2014 West Virginia chemical spill class-action trial delayed from mid-July starting date
May 15, 2016 11:35 PM EDT
A federal judge on Friday has delayed the trial in the class-action lawsuit filed against West Virginia American Water Co. and Eastman Chemical over their roles in the January 2014 water crisis.
During a monthly status hearing, United States District Judge John Copenhaver asked from the attorneys more time to review and rule on several motions that need to be decided before the trial, which according to The Washington Times had been set for July 12 in Charleston. Although Judge Copenhaver did not set an exact date for the trial, he did give a June 10 schedule for another status hearing.
Charleston Gazette-Mail reports that the postponement of the trial gives time as well for a potential mediation session in late June, should rival factions of plaintiffs' attorneys pursuing the case and separate lawsuits pending in state court reach an agreement on holding such mediation.
West Virginia American's lawyer, Tom Hurney, said the water company is only interested in the said mediation only if lawyers representing the aforementioned parties willingly show up to seek a settlement.
"Our goal is to have a discussion with all of the plaintiffs," Hurney told Copenhaver. "We are waiting for confirmation that, in fact, the two groups of plaintiffs are prepared to appear and to make the effort."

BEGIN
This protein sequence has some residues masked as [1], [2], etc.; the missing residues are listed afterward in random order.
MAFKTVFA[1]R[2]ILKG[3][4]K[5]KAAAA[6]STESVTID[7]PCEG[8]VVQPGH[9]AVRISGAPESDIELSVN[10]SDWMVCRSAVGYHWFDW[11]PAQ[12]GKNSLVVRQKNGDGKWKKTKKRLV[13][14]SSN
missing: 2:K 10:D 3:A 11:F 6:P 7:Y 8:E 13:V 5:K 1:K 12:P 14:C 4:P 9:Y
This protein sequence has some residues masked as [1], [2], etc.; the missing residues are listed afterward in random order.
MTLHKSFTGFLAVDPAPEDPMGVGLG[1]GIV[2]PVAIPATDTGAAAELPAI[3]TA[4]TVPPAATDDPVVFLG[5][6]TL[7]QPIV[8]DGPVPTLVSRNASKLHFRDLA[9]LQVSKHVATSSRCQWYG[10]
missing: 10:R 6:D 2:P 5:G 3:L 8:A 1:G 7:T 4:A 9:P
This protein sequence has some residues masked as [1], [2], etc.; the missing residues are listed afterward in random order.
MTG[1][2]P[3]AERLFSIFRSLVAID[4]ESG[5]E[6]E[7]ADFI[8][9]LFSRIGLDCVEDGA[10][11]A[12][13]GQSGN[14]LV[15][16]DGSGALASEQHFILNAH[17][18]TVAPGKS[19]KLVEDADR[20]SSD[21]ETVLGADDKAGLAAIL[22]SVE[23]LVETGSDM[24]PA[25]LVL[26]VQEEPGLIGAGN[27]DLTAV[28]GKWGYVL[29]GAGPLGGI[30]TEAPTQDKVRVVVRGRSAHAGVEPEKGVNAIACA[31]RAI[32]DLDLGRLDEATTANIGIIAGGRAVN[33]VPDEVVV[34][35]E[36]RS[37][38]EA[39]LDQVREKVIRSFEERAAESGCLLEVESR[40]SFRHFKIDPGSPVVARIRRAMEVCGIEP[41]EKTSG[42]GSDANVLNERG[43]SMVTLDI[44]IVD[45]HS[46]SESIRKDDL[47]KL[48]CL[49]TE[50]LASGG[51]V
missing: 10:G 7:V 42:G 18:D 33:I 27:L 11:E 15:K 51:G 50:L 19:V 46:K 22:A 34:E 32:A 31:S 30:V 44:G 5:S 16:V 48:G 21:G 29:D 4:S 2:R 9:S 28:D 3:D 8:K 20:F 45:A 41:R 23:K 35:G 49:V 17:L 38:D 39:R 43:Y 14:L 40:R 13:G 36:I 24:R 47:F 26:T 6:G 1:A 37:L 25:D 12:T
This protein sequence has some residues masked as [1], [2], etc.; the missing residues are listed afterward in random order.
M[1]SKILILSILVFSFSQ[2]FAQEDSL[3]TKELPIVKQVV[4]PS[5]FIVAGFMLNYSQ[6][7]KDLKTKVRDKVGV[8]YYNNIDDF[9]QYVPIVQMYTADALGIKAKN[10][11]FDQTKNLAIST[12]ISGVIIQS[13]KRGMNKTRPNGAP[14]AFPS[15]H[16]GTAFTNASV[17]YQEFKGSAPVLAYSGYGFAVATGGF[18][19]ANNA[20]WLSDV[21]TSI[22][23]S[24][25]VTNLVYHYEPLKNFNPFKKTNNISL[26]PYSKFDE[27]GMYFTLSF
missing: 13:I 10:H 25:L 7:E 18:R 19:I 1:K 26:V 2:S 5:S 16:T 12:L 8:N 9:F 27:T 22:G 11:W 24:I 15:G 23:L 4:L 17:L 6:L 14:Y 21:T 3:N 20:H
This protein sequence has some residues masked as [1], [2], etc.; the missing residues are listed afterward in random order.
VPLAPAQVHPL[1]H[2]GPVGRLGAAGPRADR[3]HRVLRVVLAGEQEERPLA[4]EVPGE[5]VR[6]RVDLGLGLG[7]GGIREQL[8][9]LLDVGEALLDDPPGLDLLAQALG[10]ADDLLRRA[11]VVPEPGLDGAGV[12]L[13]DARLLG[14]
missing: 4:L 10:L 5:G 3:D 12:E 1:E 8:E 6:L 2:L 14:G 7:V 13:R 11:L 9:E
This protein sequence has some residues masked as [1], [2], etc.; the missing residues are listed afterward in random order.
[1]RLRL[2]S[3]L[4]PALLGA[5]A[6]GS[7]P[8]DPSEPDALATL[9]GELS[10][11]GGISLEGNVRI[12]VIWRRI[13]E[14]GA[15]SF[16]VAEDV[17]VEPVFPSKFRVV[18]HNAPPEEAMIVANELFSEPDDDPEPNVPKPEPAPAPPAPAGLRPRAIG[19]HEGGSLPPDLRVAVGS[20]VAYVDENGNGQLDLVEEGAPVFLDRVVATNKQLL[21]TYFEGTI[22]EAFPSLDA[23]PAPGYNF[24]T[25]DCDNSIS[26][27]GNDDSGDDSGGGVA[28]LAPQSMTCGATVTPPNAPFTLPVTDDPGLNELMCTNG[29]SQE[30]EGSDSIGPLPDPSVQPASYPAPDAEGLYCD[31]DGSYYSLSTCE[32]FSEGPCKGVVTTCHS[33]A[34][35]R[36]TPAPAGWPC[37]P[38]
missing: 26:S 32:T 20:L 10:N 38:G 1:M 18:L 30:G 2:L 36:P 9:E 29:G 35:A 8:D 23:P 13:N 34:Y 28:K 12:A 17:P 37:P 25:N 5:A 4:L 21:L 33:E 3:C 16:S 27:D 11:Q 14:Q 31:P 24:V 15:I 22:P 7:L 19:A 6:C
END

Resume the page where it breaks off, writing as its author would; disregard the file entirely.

Residents and businesses filed the class-action lawsuit against Eastman Chemical, West Virginia American Water and its parent company, American Water Works, over their roles in the January 2014 spill which contaminated the Elk River drinking water supply that serves Charleston and its surrounding communities.
According to Canmua, the said spill prompted a ban on drinking tap water for 300,000 people for several days.
Lawyers are reportedly pursuing the water company, alleging it did not prepare for such spill and respond appropriately to the incident. Eastman Chemical, on the other hand, is accused of violating chemical safety laws by not disclosing details about the chemical MCHM'S impact to one's health and its potential to contaminate Freedom's storage tanks.
Freedom Industries filed for bankruptcy eight days after the incident. Gary Southern and Dennis Farrell, former company officials, were sentenced to a month in federal prison on pollution charges while four others received probation.